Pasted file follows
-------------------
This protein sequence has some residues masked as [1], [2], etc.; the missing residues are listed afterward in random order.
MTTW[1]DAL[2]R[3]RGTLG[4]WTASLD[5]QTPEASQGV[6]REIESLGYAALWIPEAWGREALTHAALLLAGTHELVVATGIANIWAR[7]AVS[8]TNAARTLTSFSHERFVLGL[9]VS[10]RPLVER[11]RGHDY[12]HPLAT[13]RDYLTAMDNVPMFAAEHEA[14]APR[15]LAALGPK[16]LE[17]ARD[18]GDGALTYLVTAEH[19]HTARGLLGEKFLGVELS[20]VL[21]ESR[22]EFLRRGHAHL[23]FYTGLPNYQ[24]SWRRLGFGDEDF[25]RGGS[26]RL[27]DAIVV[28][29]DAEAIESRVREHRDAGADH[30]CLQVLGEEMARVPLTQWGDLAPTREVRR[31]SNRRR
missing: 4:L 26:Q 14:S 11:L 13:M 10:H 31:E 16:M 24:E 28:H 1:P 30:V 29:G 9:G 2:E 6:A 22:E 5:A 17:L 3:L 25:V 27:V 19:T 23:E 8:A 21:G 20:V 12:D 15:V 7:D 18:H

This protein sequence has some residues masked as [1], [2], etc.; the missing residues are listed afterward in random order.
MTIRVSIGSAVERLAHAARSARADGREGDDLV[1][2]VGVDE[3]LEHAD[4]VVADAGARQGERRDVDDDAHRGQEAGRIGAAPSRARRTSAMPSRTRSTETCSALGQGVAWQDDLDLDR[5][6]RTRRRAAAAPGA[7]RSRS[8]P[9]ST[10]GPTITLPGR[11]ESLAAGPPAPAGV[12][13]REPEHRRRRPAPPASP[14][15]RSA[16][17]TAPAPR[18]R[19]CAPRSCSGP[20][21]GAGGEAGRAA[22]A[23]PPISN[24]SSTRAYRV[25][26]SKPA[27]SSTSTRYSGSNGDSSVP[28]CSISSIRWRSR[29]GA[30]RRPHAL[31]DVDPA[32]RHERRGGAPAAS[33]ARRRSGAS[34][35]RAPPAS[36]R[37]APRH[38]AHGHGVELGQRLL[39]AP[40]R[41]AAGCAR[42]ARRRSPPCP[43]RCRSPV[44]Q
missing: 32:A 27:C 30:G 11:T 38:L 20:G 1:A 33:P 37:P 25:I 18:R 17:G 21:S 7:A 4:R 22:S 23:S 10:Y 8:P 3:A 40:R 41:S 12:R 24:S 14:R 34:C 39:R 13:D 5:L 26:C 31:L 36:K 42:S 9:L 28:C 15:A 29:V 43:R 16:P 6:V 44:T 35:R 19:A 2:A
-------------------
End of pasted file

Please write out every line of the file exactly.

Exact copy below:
This protein sequence has some residues masked as [1], [2], etc.; the missing residues are listed afterward in random order.
MTTW[1]DAL[2]R[3]RGTLG[4]WTASLD[5]QTPEASQGV[6]REIESLGYAALWIPEAWGREALTHAALLLAGTHELVVATGIANIWAR[7]AVS[8]TNAARTLTSFSHERFVLGL[9]VS[10]RPLVER[11]RGHDY[12]HPLAT[13]RDYLTAMDNVPMFAAEHEA[14]APR[15]LAALGPK[16]LE[17]ARD[18]GDGALTYLVTAEH[19]HTARGLLGEKFLGVELS[20]VL[21]ESR[22]EFLRRGHAHL[23]FYTGLPNYQ[24]SWRRLGFGDEDF[25]RGGS[26]RL[27]DAIVV[28][29]DAEAIESRVREHRDAGADH[30]CLQVLGEEMARVPLTQWGDLAPTREVRR[31]SNRRR
missing: 4:L 26:Q 14:S 11:L 13:M 10:H 31:E 16:M 24:E 28:H 1:P 30:V 29:G 9:G 2:E 6:A 22:E 5:A 17:L 3:L 25:V 27:V 19:T 23:E 8:A 21:G 20:V 12:D 15:V 7:D 18:H

This protein sequence has some residues masked as [1], [2], etc.; the missing residues are listed afterward in random order.
MTIRVSIGSAVERLAHAARSARADGREGDDLV[1][2]VGVDE[3]LEHAD[4]VVADAGARQGERRDVDDDAHRGQEAGRIGAAPSRARRTSAMPSRTRSTETCSALGQGVAWQDDLDLDR[5][6]RTRRRAAAAPGA[7]RSRS[8]P[9]ST[10]GPTITLPGR[11]ESLAAGPPAPAGV[12][13]REPEHRRRRPAPPASP[14][15]RSA[16][17]TAPAPR[18]R[19]CAPRSCSGP[20][21]GAGGEAGRAA[22]A[23]PPISN[24]SSTRAYRV[25][26]SKPA[27]SSTSTRYSGSNGDSSVP[28]CSISSIRWRSR[29]GA[30]RRPHAL[31]DVDPA[32]RHERRGGAPAAS[33]ARRRSGAS[34][35]RAPPAS[36]R[37]APRH[38]AHGHGVELGQRLL[39]AP[40]R[41]AAGCAR[42]ARRRSPPCP[43]RCRSPV[44]Q
missing: 32:A 27:C 30:G 11:T 38:L 20:G 1:A 33:P 37:P 25:I 18:R 17:G 21:S 7:A 4:R 22:S 23:S 10:Y 8:P 3:A 40:R 41:S 12:R 24:S 14:R 34:C 39:R 13:D 5:L 26:C 31:L 36:K 42:S 9:L 28:C 15:A 29:V 43:R 16:P 6:V 44:T 35:R 19:A 2:A